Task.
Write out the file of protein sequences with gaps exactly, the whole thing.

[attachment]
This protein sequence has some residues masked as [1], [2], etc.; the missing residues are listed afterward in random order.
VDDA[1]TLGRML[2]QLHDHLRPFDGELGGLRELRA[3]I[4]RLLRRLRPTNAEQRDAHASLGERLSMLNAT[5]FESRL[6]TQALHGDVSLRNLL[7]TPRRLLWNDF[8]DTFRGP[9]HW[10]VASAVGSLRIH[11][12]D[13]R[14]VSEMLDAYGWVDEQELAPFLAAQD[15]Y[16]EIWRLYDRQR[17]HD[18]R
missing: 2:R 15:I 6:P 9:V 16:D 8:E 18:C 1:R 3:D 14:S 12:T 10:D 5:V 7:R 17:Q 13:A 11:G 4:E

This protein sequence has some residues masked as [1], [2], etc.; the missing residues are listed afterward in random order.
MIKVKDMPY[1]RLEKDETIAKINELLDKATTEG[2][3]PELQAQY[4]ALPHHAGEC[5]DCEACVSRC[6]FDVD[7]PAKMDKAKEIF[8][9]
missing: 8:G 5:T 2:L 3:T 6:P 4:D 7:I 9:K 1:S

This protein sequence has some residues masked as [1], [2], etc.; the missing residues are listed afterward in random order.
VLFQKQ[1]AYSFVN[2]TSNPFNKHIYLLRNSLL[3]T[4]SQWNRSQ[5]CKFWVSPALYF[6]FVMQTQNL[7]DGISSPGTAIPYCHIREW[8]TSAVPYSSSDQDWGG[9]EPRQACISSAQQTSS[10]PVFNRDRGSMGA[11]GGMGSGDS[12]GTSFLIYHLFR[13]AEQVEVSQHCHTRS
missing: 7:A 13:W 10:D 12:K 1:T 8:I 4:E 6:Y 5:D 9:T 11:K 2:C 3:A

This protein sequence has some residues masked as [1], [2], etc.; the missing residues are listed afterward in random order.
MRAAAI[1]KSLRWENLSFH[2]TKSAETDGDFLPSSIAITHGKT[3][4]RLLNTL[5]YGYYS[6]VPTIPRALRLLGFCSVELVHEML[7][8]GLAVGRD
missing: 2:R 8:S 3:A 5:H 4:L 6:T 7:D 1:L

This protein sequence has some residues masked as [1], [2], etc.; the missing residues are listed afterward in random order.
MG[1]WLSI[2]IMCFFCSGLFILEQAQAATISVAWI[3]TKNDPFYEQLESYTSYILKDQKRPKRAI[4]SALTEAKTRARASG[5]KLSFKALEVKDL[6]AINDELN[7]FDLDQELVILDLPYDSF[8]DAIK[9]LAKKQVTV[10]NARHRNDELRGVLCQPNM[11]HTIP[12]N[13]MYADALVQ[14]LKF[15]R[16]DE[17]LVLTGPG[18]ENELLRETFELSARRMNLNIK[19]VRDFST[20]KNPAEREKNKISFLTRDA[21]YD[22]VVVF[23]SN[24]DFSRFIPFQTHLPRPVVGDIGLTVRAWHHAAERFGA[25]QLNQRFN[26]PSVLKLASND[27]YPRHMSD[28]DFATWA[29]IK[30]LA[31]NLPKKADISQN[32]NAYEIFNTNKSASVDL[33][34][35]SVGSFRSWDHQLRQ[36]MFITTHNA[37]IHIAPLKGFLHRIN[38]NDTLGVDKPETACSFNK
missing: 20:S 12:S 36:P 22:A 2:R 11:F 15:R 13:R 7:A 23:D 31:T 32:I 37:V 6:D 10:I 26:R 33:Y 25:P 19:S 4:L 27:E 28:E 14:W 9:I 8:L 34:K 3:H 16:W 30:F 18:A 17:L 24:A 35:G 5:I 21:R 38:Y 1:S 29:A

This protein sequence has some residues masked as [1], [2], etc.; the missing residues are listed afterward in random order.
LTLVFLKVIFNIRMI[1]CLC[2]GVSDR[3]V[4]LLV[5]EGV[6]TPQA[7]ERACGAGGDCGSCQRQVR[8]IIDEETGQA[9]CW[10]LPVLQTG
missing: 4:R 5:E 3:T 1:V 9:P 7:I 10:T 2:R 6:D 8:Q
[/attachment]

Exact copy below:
This protein sequence has some residues masked as [1], [2], etc.; the missing residues are listed afterward in random order.
VDDA[1]TLGRML[2]QLHDHLRPFDGELGGLRELRA[3]I[4]RLLRRLRPTNAEQRDAHASLGERLSMLNAT[5]FESRL[6]TQALHGDVSLRNLL[7]TPRRLLWNDF[8]DTFRGP[9]HW[10]VASAVGSLRIH[11][12]D[13]R[14]VSEMLDAYGWVDEQELAPFLAAQD[15]Y[16]EIWRLYDRQR[17]HD[18]R
missing: 2:R 15:I 6:P 9:V 16:D 8:E 18:C 1:R 3:D 14:S 12:T 10:D 5:V 7:R 17:Q 13:A 11:G 4:E

This protein sequence has some residues masked as [1], [2], etc.; the missing residues are listed afterward in random order.
MIKVKDMPY[1]RLEKDETIAKINELLDKATTEG[2][3]PELQAQY[4]ALPHHAGEC[5]DCEACVSRC[6]FDVD[7]PAKMDKAKEIF[8][9]
missing: 8:G 5:T 2:L 3:T 6:P 4:D 7:I 9:K 1:S

This protein sequence has some residues masked as [1], [2], etc.; the missing residues are listed afterward in random order.
VLFQKQ[1]AYSFVN[2]TSNPFNKHIYLLRNSLL[3]T[4]SQWNRSQ[5]CKFWVSPALYF[6]FVMQTQNL[7]DGISSPGTAIPYCHIREW[8]TSAVPYSSSDQDWGG[9]EPRQACISSAQQTSS[10]PVFNRDRGSMGA[11]GGMGSGDS[12]GTSFLIYHLFR[13]AEQVEVSQHCHTRS
missing: 7:A 13:W 10:D 12:K 1:T 8:I 4:E 6:Y 5:D 9:T 11:K 2:C 3:A

This protein sequence has some residues masked as [1], [2], etc.; the missing residues are listed afterward in random order.
MRAAAI[1]KSLRWENLSFH[2]TKSAETDGDFLPSSIAITHGKT[3][4]RLLNTL[5]YGYYS[6]VPTIPRALRLLGFCSVELVHEML[7][8]GLAVGRD
missing: 2:R 8:S 3:A 5:H 4:L 6:T 7:D 1:L

This protein sequence has some residues masked as [1], [2], etc.; the missing residues are listed afterward in random order.
MG[1]WLSI[2]IMCFFCSGLFILEQAQAATISVAWI[3]TKNDPFYEQLESYTSYILKDQKRPKRAI[4]SALTEAKTRARASG[5]KLSFKALEVKDL[6]AINDELN[7]FDLDQELVILDLPYDSF[8]DAIK[9]LAKKQVTV[10]NARHRNDELRGVLCQPNM[11]HTIP[12]N[13]MYADALVQ[14]LKF[15]R[16]DE[17]LVLTGPG[18]ENELLRETFELSARRMNLNIK[19]VRDFST[20]KNPAEREKNKISFLTRDA[21]YD[22]VVVF[23]SN[24]DFSRFIPFQTHLPRPVVGDIGLTVRAWHHAAERFGA[25]QLNQRFN[26]PSVLKLASND[27]YPRHMSD[28]DFATWA[29]IK[30]LA[31]NLPKKADISQN[32]NAYEIFNTNKSASVDL[33][34][35]SVGSFRSWDHQLRQ[36]MFITTHNA[37]IHIAPLKGFLHRIN[38]NDTLGVDKPETACSFNK
missing: 20:S 12:S 36:P 22:A 2:R 11:F 15:R 13:R 7:A 23:D 31:T 32:I 37:V 6:D 10:I 26:R 33:Y 25:P 19:S 4:L 27:E 28:E 14:W 9:I 8:L 34:K 3:H 16:W 30:F 18:A 17:L 24:A 35:G 5:I 21:R 38:Y 1:S 29:A

This protein sequence has some residues masked as [1], [2], etc.; the missing residues are listed afterward in random order.
LTLVFLKVIFNIRMI[1]CLC[2]GVSDR[3]V[4]LLV[5]EGV[6]TPQA[7]ERACGAGGDCGSCQRQVR[8]IIDEETGQA[9]CW[10]LPVLQTG
missing: 4:R 5:E 3:T 1:V 9:P 7:I 10:T 2:R 6:D 8:Q